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November 1930

MENTAL AND PHYSICAL DEVELOPMENT OF CHILDREN PREMATURELY BORN: PRELIMINARY REPORT ON MENTAL DEVELOPMENT

Author Affiliations

CHICAGO
Studies from the Behavior Research Fund; Ernest W. Burgess, Ph.D., Acting Director. Series B, no. 166.; This study, undertaken at the suggestion of Dr. Julius H. Hess, was made possible by cooperation of the clinic for prematurely born children, Sarah Morris Hospital for Children of the Michael Reese Hospital, Chicago, and the Behavior Research Fund, Illinois Institute for Juvenile Research.

Am J Dis Child. 1930;40(5):1000-1015. doi:10.1001/archpedi.1930.01940050062007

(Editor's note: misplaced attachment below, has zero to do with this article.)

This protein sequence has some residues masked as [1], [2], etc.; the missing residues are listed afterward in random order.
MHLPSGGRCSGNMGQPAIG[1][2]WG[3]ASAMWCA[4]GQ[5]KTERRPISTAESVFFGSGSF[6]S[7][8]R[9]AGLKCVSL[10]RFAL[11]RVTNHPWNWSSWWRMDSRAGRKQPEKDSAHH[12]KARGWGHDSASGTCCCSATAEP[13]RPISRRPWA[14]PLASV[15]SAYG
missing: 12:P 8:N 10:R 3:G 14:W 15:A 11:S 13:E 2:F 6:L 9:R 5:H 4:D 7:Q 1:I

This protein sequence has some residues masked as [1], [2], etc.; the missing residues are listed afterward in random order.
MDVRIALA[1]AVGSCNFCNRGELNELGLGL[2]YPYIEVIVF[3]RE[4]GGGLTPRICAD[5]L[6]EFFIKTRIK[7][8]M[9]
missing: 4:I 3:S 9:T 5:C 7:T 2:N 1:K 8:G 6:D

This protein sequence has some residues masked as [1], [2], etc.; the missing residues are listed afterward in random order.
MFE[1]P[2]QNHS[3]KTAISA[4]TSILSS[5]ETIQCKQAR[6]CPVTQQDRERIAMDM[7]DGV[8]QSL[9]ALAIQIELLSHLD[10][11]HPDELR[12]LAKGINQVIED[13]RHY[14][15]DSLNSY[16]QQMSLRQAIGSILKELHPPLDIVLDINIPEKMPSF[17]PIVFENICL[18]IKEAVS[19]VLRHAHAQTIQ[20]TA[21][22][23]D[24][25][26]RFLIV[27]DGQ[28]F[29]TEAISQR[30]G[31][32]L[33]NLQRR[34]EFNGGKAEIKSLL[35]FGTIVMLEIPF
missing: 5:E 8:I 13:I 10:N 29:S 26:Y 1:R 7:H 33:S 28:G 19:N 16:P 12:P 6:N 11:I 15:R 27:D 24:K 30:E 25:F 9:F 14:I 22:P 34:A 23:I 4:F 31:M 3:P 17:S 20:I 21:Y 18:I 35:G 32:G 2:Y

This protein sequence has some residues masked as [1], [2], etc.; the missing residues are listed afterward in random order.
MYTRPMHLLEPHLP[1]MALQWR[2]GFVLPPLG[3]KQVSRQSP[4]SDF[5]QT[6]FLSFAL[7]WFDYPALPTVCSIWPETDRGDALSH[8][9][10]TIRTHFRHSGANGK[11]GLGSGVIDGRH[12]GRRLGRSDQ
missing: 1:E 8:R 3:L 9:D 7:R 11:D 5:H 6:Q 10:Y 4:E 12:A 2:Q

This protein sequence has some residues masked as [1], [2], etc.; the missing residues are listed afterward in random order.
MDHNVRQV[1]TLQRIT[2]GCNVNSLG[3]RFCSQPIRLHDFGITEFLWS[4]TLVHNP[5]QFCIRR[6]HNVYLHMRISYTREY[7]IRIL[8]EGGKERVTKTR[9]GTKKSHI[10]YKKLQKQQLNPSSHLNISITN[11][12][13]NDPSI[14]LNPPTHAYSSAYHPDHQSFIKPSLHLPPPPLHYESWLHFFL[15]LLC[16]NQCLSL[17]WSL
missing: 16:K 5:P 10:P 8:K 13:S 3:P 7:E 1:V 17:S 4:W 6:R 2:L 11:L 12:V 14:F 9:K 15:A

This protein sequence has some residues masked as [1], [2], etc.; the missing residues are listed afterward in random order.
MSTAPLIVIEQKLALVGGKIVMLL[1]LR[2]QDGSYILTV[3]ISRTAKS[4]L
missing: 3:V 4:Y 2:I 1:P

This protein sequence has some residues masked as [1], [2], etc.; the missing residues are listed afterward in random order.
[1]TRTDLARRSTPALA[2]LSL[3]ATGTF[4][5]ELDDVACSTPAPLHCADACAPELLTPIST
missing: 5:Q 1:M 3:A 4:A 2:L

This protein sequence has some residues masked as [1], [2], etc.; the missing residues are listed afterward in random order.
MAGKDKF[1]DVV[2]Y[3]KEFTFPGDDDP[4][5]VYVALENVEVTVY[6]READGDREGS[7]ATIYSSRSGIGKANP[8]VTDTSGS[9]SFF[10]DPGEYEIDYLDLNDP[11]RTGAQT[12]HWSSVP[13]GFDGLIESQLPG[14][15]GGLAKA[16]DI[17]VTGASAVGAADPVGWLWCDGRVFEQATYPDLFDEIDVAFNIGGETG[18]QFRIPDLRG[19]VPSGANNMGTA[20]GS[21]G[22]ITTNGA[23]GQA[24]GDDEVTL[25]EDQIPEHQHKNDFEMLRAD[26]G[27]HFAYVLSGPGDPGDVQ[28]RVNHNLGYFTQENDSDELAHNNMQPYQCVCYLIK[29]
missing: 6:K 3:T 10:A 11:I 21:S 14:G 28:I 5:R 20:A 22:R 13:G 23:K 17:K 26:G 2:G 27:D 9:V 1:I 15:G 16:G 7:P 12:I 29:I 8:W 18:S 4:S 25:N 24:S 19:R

Abstract

Psychologic study of prematurely born children is scantily and inadequately reported, and widely conflicting statements are found. It is not our purpose to review the literature at this time, but an illustrative quotation from an extensive study of 437 premature or immature children will not be amiss.

The fate of immature children is not enviable; almost one-half of them die during the first year of life. Of those that remain alive, the majority are physically as well as mentally underdeveloped. Some of them show a late mental development; others show a condition of psychic infantilism, if the term may be used in its nonspecific sense; while still others show permanent and severe mental diseases. When they are passed in review, one is surprised at the variety and amount of abnormality encountered, almost a regular "pathologic museum." In brief, the immature infant becomes the backward school child, and is a potential

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